Tips on Sharing the Road
Friday, July 1, 2016
There are lots of different drivers and vehicles on the road. No matter what we are driving or where we are headed, we have to share the same road to get there. Here are a few things you can do to help ensure everyone makes it to their destination safely – no matter what kind of wheels they have.
Follow the speed limit
Though the speed limit may not always be as obvious as it is near a school or playground, you want to make sure you’re following it. When you turn or merge onto a different road or highway, scan the shoulder for speed limit signs and adjust your speed accordingly. If your car has cruise control, use it when you’re driving for long stretches on the highway to ensure you maintain the right speed.
Frustration and anger can cloud your judgement and lead you to be impulsive, putting yourself and other vehicles on the road at risk. Keeping a calm, clear head will allow you to better assess the situation and make smarter decisions behind the wheel.
Always make sure you are aware of where you are and the other drivers near you. Before you drive away, put your phone on mute or store it in the glove box so you are not tempted to answer any incoming calls or check messages. Not only is distracted driving dangerous, but it is against the law and could cost you a fine and demerit points.
Know your route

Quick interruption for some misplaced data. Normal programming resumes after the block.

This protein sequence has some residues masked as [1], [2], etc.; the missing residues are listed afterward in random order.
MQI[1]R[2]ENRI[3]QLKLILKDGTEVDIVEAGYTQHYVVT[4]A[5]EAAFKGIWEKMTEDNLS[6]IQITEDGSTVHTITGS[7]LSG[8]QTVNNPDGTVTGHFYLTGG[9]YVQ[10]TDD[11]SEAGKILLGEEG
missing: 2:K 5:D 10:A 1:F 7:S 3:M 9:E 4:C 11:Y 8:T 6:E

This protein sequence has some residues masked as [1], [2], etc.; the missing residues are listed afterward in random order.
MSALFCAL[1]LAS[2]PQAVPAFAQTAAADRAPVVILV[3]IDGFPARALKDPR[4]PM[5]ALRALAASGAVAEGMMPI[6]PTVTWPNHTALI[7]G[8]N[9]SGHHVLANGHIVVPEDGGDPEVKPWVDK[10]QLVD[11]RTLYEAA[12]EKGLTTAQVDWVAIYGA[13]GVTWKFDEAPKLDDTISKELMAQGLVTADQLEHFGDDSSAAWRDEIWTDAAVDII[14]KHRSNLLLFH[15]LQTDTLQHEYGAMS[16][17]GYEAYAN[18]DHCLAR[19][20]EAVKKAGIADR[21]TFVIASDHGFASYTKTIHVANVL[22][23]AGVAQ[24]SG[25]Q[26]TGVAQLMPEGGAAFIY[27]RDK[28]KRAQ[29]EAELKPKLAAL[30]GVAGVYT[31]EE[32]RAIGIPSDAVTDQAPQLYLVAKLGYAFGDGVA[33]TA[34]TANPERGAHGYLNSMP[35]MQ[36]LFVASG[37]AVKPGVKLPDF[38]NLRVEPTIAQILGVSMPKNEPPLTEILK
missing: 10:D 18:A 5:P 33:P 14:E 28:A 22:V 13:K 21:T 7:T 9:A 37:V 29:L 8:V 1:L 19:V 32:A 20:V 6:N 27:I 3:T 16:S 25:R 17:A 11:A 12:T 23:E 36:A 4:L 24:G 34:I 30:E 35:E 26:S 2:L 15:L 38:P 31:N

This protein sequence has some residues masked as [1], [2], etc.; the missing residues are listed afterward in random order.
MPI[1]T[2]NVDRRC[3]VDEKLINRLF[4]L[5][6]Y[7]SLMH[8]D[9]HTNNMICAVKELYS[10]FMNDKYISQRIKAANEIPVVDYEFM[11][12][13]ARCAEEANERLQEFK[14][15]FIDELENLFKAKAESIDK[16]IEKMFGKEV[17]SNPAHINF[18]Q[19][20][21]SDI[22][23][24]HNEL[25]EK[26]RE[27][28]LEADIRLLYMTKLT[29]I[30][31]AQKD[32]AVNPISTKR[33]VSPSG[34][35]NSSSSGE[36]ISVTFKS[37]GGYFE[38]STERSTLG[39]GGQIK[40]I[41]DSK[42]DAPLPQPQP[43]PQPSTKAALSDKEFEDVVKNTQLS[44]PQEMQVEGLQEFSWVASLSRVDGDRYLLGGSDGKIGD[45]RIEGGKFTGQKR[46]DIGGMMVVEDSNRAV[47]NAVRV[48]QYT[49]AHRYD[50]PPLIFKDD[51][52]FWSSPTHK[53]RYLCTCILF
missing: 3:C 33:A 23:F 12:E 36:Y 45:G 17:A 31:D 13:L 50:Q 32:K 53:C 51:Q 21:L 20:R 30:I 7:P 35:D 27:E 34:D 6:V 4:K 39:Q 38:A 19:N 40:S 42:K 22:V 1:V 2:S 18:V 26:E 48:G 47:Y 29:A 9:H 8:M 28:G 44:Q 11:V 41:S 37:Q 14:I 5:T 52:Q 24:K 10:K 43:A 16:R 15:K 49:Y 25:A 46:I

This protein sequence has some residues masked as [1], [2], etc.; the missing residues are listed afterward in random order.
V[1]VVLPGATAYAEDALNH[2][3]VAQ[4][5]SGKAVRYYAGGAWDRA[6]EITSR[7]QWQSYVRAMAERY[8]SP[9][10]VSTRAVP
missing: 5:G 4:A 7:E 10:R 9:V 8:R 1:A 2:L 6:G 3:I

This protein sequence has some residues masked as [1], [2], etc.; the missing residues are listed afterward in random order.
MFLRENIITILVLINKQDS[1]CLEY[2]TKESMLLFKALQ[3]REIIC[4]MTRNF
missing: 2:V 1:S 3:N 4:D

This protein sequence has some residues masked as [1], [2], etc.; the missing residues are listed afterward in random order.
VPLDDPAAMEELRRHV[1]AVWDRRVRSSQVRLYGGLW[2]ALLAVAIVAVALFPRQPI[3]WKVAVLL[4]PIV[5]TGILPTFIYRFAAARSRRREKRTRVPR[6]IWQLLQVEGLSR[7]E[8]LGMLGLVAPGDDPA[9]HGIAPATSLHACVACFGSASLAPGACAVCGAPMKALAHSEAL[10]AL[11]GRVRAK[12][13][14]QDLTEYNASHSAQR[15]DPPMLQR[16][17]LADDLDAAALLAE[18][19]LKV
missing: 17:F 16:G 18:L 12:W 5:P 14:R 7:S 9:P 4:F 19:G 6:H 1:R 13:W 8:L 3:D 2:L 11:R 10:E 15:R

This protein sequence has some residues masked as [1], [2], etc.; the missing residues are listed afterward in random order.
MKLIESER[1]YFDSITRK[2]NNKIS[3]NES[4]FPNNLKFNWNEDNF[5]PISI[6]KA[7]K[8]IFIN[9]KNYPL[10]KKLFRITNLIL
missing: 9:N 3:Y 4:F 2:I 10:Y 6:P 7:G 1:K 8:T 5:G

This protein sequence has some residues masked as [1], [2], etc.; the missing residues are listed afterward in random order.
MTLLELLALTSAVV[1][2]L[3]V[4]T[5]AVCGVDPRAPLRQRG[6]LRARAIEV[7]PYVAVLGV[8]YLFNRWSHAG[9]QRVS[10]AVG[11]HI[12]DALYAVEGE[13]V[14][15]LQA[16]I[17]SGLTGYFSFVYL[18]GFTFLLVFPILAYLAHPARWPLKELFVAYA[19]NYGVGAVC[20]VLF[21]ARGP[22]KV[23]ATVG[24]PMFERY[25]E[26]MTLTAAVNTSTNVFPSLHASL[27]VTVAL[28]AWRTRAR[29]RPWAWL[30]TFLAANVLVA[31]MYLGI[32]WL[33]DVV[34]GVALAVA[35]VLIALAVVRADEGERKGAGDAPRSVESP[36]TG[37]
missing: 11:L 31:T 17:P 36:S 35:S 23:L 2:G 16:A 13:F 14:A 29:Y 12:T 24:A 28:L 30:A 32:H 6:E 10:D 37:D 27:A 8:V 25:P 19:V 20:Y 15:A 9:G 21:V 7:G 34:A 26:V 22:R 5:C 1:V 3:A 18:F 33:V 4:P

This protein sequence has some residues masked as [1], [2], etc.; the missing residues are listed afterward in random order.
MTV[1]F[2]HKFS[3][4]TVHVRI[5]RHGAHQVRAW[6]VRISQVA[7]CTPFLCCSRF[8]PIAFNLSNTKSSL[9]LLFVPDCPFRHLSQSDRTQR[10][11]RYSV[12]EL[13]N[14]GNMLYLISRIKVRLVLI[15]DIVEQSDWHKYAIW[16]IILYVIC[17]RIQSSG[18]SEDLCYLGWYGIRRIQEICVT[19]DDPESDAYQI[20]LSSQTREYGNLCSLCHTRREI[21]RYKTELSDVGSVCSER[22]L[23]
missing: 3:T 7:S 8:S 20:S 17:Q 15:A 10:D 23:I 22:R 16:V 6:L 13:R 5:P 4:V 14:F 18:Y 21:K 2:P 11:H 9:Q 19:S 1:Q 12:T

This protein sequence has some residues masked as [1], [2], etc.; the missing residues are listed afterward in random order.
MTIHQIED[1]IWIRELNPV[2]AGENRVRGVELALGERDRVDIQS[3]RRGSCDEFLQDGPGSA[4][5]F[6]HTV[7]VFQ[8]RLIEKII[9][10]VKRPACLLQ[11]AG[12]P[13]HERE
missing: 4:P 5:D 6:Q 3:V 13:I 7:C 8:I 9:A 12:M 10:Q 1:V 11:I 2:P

If you are planning on taking a different path than usual, be aware of any changes to the road or traffic conditions in the area. Have a general idea of the time frame it will take to get to your destination. Give yourself a few extra minutes in case you encounter any delays, such as construction or rush hour traffic. If you’re not sure of how to get there, program the address into your smart phone or GPS and use the vocal navigation feature to guide you so you can keep your hands on the wheel and eyes on the road.
Sharing the road with different types of drivers
We’ve all been in their shoes. Student drivers just need a little extra room and time to navigate the roads safely. They are already nervous about being on the road and inconveniencing other drivers. Help them become better, more confident drivers by leaving them space and exercising patience. Do your best not to startle them by passing quickly or cutting them off. They may panic, hit the brakes and cause an accident.
We all get a little more cautious as we get older. The same advice applies when sharing the road with senior drivers as with student drivers. Their slower speed and less aggressive style is their way of staying comfortable and confident behind the wheel, while avoiding unnecessary risks. Be patient and allow them room.
Farm equipment and large trucks and trailers
It is no rare occurrence to encounter tractors and large trucks on the highway. Keep in mind that a bigger vehicle also has a bigger blind spot. Stay visible to the driver and if you have the opportunity to pass, ensure that you are able to see their entire cab in your rear-view mirror before returning to that lane.
Cyclists are the least-protected drivers on the road. For this reason, they wear reflective clothing and helmets, and make sure their bikes are well equipped for the journey. They usually keep to the right side of the road, even riding on the shoulder. Cyclists must occasionally steer away from the far right to avoid debris or obstacles, so avoid driving too close to them on the left. When passing a cyclist, allow one metre between your vehicle and the cyclist, and 1.5 metres on rural roads. Never honk your horn at a cyclist.
Everyone has a part to play when it comes to being safe on the road. If we all stay alert and look out for one another, we will all have a safe, less stressful commute.
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